In this week’s Time Capsule we look at freight train car thefts, Confederate veteran pensions, an error in voting figures, the death penalty sought in the Sara Tokars killing and a bill to rename part of South Cobb Drive after Gen. Lucius D. Clay.

100 years ago …

In the Friday, March 14, 1913 edition of The Marietta Journal and Courier there was a front page story about how Sheriff Scaright Lindley and his newly acquired bloodhounds investigated the break-in theft of a box car on the sidetrack of the W&A Railroad. The stolen goods consisted of a shipment of candy, 10 boxes of tobacco and a case of Kodaks. Lindley arrested three men, who were also suspected of being involved in a five-car freight train robbery in the Elizabeth community.

Another story that week stated that Judge J.M. Gann had paid out $21,500 in annual pensions to Confederate veterans and their widows living in Cobb County.

There was also a story about a meeting of the Marietta mayor and city council where a committee was appointed to investigate the 1912 tax returns. It was believed that some had not returned all of their property for taxation, especially stored cotton that had been held for better prices.

50 years ago …

All five Cobb Legislators agreed to a Jan. 8, 1964 referendum date on the three-member multiple commission bill in the Sunday, March 10, 1963 paper. The week before it seemed that there would not be a bill emerging from the hopeless deadlock in the General Assembly.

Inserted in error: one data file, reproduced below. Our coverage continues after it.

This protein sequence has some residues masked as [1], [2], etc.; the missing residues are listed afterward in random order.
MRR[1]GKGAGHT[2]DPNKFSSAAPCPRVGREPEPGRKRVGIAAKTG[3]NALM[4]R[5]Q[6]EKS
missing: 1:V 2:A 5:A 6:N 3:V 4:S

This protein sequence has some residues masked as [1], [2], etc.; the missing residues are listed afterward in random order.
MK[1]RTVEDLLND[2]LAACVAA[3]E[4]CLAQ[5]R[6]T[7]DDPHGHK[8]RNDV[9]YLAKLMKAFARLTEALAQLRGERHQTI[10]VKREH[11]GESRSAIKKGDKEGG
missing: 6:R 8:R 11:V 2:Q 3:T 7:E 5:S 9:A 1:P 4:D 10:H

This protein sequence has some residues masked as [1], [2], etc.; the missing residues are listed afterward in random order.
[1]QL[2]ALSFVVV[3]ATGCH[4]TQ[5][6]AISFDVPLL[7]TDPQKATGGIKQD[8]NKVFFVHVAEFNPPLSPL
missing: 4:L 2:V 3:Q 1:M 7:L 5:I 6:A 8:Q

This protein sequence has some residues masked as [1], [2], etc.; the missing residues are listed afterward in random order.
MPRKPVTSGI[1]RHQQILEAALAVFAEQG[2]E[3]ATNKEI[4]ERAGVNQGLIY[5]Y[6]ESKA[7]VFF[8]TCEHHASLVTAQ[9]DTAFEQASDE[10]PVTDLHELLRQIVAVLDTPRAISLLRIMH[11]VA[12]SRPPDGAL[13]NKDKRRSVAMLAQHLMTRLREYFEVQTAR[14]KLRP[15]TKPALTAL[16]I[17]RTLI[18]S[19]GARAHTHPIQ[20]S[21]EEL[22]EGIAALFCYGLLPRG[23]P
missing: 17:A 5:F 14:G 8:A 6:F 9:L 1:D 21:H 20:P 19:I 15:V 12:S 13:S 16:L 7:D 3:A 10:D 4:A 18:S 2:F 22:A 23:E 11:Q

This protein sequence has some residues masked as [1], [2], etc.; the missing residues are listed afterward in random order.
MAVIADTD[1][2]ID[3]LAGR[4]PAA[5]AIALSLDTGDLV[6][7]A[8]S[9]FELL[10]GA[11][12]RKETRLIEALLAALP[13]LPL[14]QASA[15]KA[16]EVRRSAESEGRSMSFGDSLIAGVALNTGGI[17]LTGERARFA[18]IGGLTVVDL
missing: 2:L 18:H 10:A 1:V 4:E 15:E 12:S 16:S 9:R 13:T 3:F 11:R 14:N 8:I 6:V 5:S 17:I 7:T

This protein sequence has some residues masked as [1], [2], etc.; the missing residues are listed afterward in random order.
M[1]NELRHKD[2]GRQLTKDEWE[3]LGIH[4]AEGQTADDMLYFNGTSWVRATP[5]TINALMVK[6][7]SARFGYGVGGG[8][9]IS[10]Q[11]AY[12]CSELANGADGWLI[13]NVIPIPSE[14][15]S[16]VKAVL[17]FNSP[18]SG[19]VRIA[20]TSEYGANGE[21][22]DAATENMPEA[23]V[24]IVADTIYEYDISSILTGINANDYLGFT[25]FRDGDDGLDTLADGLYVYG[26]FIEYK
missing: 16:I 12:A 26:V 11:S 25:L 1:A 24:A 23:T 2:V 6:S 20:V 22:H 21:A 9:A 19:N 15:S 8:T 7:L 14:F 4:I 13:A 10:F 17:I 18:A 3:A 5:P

It was reported in the Monday, March 11, 1963 paper that about a dozen litter barrels were to be placed on state highway routes in Cobb as an incentive to keep motorists from throwing trash on the highways.

Another story that day told how three men were arrested in connection with a $550 safe burglary at a large Marietta discount house when two sheriff’s deputies in a cruiser came alongside a car in a church parking lot, jumped out and surprised the occupants.

March 11 was also the first day that the Flintstones comic strip started appearing in the MDJ according to a front page story.

Sometimes the news gets things wrong. A story in the Feb. 27, 1963 paper, which appeared in the Feb. 28th Time Capsule column, had stated that black voters outnumbered white voters for the first time in Marietta’s Ward 6. However, Mrs. Dinsmore Cox, chairman of the city board of registrars, told the MDJ in the Tuesday, March 12, 1963 paper that an office error resulted in the incorrect figures and that there were actually 452 white voters and only 438 black voters in Ward 6.